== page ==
April 30, 2001
A walk through the history of jazz will bring professional musicians, historians, and students to the stage during Oklahoma Baptist University's Bison Jazz Orchestra's spring concert, Friday, May 4, at 7:30 p.m. in Yarborough Auditorium.
Tracing the development of jazz from its early stages through the 20th century, the group will present representative pieces from each era of style.
Dr. Doug Watson, OBU professor of English, will be the narrator of research collected by the group's student musicians.
To illustrate the origins of jazz, the BJO will play a ragtime tune by Scott Joplin and a Dixieland arrangement of "South Rampart Street Parade."
Oklahoma City artists Peter and Lisa Krause of the Peter Krause Big Band and Trio will be featured in a Billie Holiday medley and in a big band arrangement of "Easy to Love."
OBU associate professor of woodwinds Dr. Chris Bade will join the orchestra for the Swing era to play Artie Shaw's "Begin the Beguine," and Glenn Miller's "Moonlight Serenade."
Seniors John Cox, trumpet, and Brandon Holt, saxophone, are featured soloists in "Ornithology," by Charlie Parker as an example of the Be-bop era.
Senior percussionist Jessica Winderweedle will demonstrate West coast jazz with a solo in "Channel One Suite," by Buddy Rich.
The Jazz Orchestra is directed by Dr. Pancho Romero, OBU associate professor of music.
The Bison Jazz Orchestra comprises, with few exceptions, the students from the Symphonic Band. The 18-piece ensemble has released two compact discs, "Bison Jazz Orchestra" in 1998 and most recently, "Final Cut," in the fall of 2000. The group often participates in the Wichita Jazz Festival and the Jazz Festival at the University of Northern Colorado receiving consistent superior ratings.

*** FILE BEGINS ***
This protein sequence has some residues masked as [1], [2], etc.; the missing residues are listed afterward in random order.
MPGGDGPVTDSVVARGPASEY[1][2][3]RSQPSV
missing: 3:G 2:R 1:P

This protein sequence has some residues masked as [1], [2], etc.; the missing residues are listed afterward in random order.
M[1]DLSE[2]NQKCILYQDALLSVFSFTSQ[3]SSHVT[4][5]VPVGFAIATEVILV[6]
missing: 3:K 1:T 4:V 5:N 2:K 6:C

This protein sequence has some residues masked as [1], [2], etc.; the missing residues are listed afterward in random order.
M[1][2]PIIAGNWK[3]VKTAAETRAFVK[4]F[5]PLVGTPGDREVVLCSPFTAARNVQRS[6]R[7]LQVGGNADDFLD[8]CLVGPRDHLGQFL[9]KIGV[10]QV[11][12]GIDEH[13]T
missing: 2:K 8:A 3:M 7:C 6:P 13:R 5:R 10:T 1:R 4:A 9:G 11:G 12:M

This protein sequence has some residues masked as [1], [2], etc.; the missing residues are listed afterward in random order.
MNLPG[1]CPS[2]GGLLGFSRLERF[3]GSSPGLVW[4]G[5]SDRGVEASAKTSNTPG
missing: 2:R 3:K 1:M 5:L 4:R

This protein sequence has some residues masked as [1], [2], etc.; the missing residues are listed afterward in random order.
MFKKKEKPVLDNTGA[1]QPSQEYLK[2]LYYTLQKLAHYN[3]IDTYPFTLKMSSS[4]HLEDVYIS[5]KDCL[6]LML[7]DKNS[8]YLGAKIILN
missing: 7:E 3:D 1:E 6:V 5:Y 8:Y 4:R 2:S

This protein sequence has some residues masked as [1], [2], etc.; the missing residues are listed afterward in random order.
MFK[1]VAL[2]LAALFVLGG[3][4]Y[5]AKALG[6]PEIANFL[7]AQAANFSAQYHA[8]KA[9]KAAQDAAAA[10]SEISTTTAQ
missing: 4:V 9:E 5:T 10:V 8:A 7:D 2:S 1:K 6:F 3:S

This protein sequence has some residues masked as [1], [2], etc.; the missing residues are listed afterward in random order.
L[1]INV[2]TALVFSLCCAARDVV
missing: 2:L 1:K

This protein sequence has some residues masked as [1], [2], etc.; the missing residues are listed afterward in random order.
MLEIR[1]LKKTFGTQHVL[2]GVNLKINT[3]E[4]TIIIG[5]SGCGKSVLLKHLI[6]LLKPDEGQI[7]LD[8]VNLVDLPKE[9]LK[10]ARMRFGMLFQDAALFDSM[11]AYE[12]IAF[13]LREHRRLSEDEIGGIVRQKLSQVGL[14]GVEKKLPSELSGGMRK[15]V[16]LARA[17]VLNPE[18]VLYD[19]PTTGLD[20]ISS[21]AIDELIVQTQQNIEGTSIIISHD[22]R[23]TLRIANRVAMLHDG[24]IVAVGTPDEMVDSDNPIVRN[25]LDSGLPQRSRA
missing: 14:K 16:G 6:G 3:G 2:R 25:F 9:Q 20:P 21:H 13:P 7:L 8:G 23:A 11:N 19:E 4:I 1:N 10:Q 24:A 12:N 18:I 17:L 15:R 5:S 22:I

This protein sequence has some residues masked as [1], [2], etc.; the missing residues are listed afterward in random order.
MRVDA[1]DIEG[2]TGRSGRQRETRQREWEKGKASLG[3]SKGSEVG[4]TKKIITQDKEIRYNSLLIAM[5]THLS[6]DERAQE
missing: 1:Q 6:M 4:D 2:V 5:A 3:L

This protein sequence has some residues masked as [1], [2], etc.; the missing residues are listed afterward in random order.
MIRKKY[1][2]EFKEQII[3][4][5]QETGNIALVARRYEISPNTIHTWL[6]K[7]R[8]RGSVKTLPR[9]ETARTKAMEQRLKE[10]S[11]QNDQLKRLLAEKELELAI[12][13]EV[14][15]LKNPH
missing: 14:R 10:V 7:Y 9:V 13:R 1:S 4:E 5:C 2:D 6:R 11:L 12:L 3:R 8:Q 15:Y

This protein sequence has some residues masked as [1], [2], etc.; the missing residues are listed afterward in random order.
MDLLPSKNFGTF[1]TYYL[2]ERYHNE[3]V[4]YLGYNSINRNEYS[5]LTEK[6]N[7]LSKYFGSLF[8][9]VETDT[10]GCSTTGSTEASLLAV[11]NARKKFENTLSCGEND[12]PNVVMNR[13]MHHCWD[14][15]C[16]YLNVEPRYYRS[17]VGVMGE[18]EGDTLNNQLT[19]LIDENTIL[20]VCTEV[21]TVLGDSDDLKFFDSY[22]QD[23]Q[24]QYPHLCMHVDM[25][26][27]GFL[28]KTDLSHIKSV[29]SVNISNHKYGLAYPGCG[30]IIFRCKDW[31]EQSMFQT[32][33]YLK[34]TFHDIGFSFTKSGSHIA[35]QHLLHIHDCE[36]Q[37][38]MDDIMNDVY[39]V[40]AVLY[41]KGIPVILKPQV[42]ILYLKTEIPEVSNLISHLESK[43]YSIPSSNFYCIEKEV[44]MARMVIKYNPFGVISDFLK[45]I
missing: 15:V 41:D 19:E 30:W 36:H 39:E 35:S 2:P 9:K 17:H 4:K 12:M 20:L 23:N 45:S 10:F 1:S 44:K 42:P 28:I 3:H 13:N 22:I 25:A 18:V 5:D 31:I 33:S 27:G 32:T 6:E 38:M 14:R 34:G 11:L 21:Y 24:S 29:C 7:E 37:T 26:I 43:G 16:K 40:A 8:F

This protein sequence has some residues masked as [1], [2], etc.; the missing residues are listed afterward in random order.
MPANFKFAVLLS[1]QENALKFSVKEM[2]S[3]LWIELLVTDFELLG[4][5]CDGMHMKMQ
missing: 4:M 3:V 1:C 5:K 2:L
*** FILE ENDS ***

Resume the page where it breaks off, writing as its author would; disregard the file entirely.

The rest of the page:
Romero, a native of Las Vegas, N.M., comes from a family of music educators and has an extensive background in the music retail business. Active as a professional performer and teacher, Romero regularly serves as a jazz clinician in the public schools and for honor bands, recently conducting the New Mexico All-State Jazz Ensemble and the Regional Honor Jazz Band in Abilene, Texas. In March, Romero traveled to Guatemala City as part of an Oklahoma group conducting clinics in jazz improvisation and musical instrument repair at the Guatemala Music Conservatory.
Prior to coming to OBU, he owned and operated the Romero Family Music Center in Albuquerque. He founded the Albuquerque Jazz Orchestra and the Border Jazz Orchestra.
He received a bachelor of music degree from New Mexico State University and a master of music education degree from the University of North Texas. He recently earned the doctor of musical arts degree in trumpet at the University of Oklahoma.